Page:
Last week, FIRE released our annual Spotlight on Speech Codes report, sharing stats and trends from our database of campus speech codes, which are university policies that restrict student speech protected under First Amendment standards. This year unfortunately marked the first time in 15 years that the percentage of schools earning our worst, “red light” rating increased, a notable step backward.
Schools made the red light list — reserved for institutions with at least one policy that places a clear and substantial restriction on protected speech — for maintaining a variety of policies, but the number one culprit was regulations on harassment.
Harassment, properly defined, isn’t protected by the First Amendment. But colleges and universities too often stumble when defining “harassing” conduct, adopting policies so broad that just about any speech someone doesn’t like can be characterized as harassment and subjected to investigation or punishment on that basis.
One such school is the University of Texas at Dallas. UT Dallas’ Student Grievances policy primarily establishes procedures to govern how students can report alleged discrimination to campus officials. However, it also provides a definition of sexual harassment:
Sexual harassment is a form of sex discrimination. Such harassment is defined as unwelcome sexual advances, requests for sexual favors, and other verbal or physical conduct of a sexual nature.
Saying harassment is any unwelcome verbal conduct of a sexual nature is about as broad as it gets. Unlawful sexual harassment, to be sure, could be unwelcome verbal conduct of a sexual nature. But so could just about any sexual expression, from telling a single dirty joke to playing many of the songs on the Billboard charts.
Speech can’t be limited by the government, including a public university, just because someone thinks it’s sexual and doesn’t like it. (If it could, I’d consider asking my representatives to ban “Santa Baby,” a song I’ve always found creepy this time of year!)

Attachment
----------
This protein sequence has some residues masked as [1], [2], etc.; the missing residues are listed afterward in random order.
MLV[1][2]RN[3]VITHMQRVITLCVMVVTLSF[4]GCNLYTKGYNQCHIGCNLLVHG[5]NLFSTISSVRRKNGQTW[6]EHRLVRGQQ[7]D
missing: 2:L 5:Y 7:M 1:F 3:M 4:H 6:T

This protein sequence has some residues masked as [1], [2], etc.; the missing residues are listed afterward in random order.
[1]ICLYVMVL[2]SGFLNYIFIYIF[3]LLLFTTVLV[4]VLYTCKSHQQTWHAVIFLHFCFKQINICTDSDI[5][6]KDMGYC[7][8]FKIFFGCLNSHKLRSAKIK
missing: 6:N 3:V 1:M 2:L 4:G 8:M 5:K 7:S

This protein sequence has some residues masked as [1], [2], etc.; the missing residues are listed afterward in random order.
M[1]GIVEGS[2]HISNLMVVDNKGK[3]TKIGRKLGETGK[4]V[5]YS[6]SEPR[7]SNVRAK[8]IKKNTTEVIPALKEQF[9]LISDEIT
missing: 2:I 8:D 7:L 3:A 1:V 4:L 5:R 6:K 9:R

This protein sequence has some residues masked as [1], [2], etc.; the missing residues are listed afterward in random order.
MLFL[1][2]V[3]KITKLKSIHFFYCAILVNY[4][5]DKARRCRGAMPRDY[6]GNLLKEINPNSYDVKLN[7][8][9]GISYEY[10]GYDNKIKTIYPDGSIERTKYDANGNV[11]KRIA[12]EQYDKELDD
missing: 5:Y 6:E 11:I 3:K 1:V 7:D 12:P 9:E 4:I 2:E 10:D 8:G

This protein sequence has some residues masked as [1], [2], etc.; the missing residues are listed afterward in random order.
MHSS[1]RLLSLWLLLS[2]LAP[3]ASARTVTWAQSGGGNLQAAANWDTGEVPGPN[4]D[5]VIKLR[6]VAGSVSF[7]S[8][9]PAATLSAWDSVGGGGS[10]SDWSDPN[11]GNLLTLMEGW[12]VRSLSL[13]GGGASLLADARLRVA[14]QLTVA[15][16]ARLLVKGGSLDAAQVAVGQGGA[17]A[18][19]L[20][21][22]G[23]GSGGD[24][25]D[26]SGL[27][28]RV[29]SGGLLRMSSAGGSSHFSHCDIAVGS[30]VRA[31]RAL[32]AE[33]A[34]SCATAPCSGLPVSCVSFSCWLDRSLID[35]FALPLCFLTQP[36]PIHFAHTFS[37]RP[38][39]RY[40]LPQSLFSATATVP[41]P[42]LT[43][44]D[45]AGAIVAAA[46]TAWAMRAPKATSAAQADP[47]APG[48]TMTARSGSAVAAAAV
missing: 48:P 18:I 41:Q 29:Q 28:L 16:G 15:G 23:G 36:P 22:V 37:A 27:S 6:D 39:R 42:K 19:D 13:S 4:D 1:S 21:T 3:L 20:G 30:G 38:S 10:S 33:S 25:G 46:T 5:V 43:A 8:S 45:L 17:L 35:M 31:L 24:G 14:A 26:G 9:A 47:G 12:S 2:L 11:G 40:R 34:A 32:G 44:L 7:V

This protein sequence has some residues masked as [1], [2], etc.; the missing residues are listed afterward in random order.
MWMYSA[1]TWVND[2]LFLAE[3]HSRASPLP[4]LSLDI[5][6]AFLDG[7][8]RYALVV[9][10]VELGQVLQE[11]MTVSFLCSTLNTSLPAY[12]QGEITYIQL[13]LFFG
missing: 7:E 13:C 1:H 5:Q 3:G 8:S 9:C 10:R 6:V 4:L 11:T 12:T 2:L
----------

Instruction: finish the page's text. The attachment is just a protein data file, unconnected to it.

UT Dallas’s policy says the full text of the university’s Sexual Harassment Policy and Procedure can be found elsewhere, in the university’s Administrative Policies and Procedures Manual. But the school shouldn’t provide one definition in one policy and expect students to head over to another policy for another definition — talk about confusing!
By providing this broad definition in official policy, the university suggests it can take action against any unwelcome sexual expression, and students are bound to interpret the policy that way and self-censor accordingly.
Instead, UT Dallas should ensure all definitions of student-on-student hostile environment harassment track the Supreme Court’s standard for peer harassment in the educational setting from Davis v. Monroe County Board of Education. And if other policies cross-reference the full sexual harassment policy, they should either provide that complete definition, or just say sexual harassment is defined in that other policy and provide a link.
If it were to do so, UT Dallas would move off the list of red light institutions, and would no longer land in the bottom 13% of public schools in our database. As always, FIRE’s Policy Reform team is available to help with policy revisions, free of charge.
If you’re wondering how other schools stack up in our speech code ratings this year, check out our report for the full listing of school ratings.